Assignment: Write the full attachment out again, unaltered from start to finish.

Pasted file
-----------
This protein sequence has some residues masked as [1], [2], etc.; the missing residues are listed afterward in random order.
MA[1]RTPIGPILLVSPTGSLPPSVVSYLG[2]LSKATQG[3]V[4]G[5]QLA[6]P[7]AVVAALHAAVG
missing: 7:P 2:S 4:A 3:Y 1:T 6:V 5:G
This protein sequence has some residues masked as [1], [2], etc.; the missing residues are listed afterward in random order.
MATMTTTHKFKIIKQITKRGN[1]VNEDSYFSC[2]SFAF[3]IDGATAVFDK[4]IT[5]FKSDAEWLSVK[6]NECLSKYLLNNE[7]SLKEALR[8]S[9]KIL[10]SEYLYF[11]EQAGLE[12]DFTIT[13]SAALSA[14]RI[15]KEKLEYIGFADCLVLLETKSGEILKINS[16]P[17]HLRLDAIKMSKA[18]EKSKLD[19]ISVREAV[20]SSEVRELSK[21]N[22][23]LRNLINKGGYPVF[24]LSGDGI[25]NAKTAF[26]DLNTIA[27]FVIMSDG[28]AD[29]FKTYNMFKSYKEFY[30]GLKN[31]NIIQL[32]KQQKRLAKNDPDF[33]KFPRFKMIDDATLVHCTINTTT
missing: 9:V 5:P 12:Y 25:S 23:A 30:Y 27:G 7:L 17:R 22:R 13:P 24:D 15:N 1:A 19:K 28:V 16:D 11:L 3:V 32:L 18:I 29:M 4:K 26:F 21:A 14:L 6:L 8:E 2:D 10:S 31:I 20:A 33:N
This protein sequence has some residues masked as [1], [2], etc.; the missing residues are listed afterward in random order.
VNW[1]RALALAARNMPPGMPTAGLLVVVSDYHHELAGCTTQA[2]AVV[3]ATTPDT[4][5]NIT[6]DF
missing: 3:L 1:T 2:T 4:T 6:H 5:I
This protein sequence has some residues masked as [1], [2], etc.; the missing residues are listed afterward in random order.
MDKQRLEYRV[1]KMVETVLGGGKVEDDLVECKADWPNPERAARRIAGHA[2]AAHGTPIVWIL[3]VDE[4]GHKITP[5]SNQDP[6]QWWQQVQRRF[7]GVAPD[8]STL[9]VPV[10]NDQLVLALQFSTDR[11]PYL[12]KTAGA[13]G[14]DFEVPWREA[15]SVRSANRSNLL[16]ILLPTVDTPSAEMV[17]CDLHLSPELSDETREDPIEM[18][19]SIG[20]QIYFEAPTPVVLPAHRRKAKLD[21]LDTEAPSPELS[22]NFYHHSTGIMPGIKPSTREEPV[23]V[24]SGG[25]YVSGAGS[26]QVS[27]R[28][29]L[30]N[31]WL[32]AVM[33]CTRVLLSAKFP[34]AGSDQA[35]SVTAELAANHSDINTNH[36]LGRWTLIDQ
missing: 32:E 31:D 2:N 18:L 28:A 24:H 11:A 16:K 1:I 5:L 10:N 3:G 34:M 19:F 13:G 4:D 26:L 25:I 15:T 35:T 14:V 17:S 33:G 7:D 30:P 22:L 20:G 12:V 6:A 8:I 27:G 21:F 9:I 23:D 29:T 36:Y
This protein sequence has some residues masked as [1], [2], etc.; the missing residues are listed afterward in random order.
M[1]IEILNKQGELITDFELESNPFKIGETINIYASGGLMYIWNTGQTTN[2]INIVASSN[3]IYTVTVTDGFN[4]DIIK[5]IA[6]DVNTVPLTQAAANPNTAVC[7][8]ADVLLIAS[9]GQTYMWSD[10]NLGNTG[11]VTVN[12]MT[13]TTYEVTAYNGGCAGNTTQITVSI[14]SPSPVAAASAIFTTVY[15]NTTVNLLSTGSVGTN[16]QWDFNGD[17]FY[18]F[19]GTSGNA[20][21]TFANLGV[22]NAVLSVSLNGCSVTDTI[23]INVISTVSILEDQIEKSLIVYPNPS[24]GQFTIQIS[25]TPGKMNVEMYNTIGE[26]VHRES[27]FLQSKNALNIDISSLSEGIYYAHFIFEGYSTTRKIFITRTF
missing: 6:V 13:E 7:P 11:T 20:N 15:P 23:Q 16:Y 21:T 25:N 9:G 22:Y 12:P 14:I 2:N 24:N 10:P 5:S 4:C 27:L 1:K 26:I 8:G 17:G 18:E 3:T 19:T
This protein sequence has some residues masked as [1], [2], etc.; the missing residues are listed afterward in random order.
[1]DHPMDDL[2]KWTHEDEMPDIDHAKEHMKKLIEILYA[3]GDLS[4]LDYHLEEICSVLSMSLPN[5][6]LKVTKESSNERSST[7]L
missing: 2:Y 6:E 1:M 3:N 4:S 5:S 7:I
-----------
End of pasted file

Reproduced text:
This protein sequence has some residues masked as [1], [2], etc.; the missing residues are listed afterward in random order.
MA[1]RTPIGPILLVSPTGSLPPSVVSYLG[2]LSKATQG[3]V[4]G[5]QLA[6]P[7]AVVAALHAAVG
missing: 7:P 2:S 4:A 3:Y 1:T 6:V 5:G
This protein sequence has some residues masked as [1], [2], etc.; the missing residues are listed afterward in random order.
MATMTTTHKFKIIKQITKRGN[1]VNEDSYFSC[2]SFAF[3]IDGATAVFDK[4]IT[5]FKSDAEWLSVK[6]NECLSKYLLNNE[7]SLKEALR[8]S[9]KIL[10]SEYLYF[11]EQAGLE[12]DFTIT[13]SAALSA[14]RI[15]KEKLEYIGFADCLVLLETKSGEILKINS[16]P[17]HLRLDAIKMSKA[18]EKSKLD[19]ISVREAV[20]SSEVRELSK[21]N[22][23]LRNLINKGGYPVF[24]LSGDGI[25]NAKTAF[26]DLNTIA[27]FVIMSDG[28]AD[29]FKTYNMFKSYKEFY[30]GLKN[31]NIIQL[32]KQQKRLAKNDPDF[33]KFPRFKMIDDATLVHCTINTTT
missing: 9:V 5:P 12:Y 25:S 23:A 30:Y 27:G 7:L 17:R 22:R 13:P 24:D 15:N 1:A 19:K 28:V 16:D 11:L 3:V 32:L 18:I 29:M 4:K 26:F 21:A 14:L 6:L 8:E 2:D 10:S 31:I 20:A 33:N
This protein sequence has some residues masked as [1], [2], etc.; the missing residues are listed afterward in random order.
VNW[1]RALALAARNMPPGMPTAGLLVVVSDYHHELAGCTTQA[2]AVV[3]ATTPDT[4][5]NIT[6]DF
missing: 3:L 1:T 2:T 4:T 6:H 5:I
This protein sequence has some residues masked as [1], [2], etc.; the missing residues are listed afterward in random order.
MDKQRLEYRV[1]KMVETVLGGGKVEDDLVECKADWPNPERAARRIAGHA[2]AAHGTPIVWIL[3]VDE[4]GHKITP[5]SNQDP[6]QWWQQVQRRF[7]GVAPD[8]STL[9]VPV[10]NDQLVLALQFSTDR[11]PYL[12]KTAGA[13]G[14]DFEVPWREA[15]SVRSANRSNLL[16]ILLPTVDTPSAEMV[17]CDLHLSPELSDETREDPIEM[18][19]SIG[20]QIYFEAPTPVVLPAHRRKAKLD[21]LDTEAPSPELS[22]NFYHHSTGIMPGIKPSTREEPV[23]V[24]SGG[25]YVSGAGS[26]QVS[27]R[28][29]L[30]N[31]WL[32]AVM[33]CTRVLLSAKFP[34]AGSDQA[35]SVTAELAANHSDINTNH[36]LGRWTLIDQ
missing: 32:E 31:D 2:N 18:L 28:A 24:H 11:A 16:K 1:I 5:L 10:N 3:G 34:M 19:F 13:G 4:D 26:L 25:I 15:T 35:T 14:V 17:S 33:G 7:D 30:P 22:L 20:G 12:V 6:A 8:I 27:G 21:F 9:I 23:D 29:T 36:Y
This protein sequence has some residues masked as [1], [2], etc.; the missing residues are listed afterward in random order.
M[1]IEILNKQGELITDFELESNPFKIGETINIYASGGLMYIWNTGQTTN[2]INIVASSN[3]IYTVTVTDGFN[4]DIIK[5]IA[6]DVNTVPLTQAAANPNTAVC[7][8]ADVLLIAS[9]GQTYMWSD[10]NLGNTG[11]VTVN[12]MT[13]TTYEVTAYNGGCAGNTTQITVSI[14]SPSPVAAASAIFTTVY[15]NTTVNLLSTGSVGTN[16]QWDFNGD[17]FY[18]F[19]GTSGNA[20][21]TFANLGV[22]NAVLSVSLNGCSVTDTI[23]INVISTVSILEDQIEKSLIVYPNPS[24]GQFTIQIS[25]TPGKMNVEMYNTIGE[26]VHRES[27]FLQSKNALNIDISSLSEGIYYAHFIFEGYSTTRKIFITRTF
missing: 6:V 13:E 7:P 11:T 20:N 15:P 23:Q 16:Y 21:T 25:N 9:G 22:Y 12:P 14:I 2:N 24:N 10:P 5:S 4:C 27:L 1:K 26:I 8:G 17:G 18:E 3:T 19:T
This protein sequence has some residues masked as [1], [2], etc.; the missing residues are listed afterward in random order.
[1]DHPMDDL[2]KWTHEDEMPDIDHAKEHMKKLIEILYA[3]GDLS[4]LDYHLEEICSVLSMSLPN[5][6]LKVTKESSNERSST[7]L
missing: 2:Y 6:E 1:M 3:N 4:S 5:S 7:I